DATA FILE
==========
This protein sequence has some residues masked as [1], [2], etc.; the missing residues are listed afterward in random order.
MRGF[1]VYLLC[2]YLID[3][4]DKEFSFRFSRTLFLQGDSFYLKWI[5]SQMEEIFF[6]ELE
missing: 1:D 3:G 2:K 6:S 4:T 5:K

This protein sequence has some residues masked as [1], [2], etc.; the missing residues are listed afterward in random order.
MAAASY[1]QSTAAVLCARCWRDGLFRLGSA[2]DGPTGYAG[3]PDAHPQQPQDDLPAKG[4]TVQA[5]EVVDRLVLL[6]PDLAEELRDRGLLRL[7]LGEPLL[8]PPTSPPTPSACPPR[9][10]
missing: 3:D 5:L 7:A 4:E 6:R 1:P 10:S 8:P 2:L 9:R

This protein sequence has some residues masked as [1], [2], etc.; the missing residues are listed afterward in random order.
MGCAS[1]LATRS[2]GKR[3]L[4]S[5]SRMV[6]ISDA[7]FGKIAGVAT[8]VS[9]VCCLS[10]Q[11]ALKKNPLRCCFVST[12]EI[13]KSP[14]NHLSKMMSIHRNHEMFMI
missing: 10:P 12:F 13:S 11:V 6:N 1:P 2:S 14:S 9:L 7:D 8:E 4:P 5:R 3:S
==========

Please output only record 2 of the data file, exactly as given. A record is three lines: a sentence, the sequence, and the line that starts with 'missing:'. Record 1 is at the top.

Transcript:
This protein sequence has some residues masked as [1], [2], etc.; the missing residues are listed afterward in random order.
MAAASY[1]QSTAAVLCARCWRDGLFRLGSA[2]DGPTGYAG[3]PDAHPQQPQDDLPAKG[4]TVQA[5]EVVDRLVLL[6]PDLAEELRDRGLLRL[7]LGEPLL[8]PPTSPPTPSACPPR[9][10]
missing: 3:D 5:L 7:A 4:E 6:R 1:P 10:S 8:P 2:L 9:R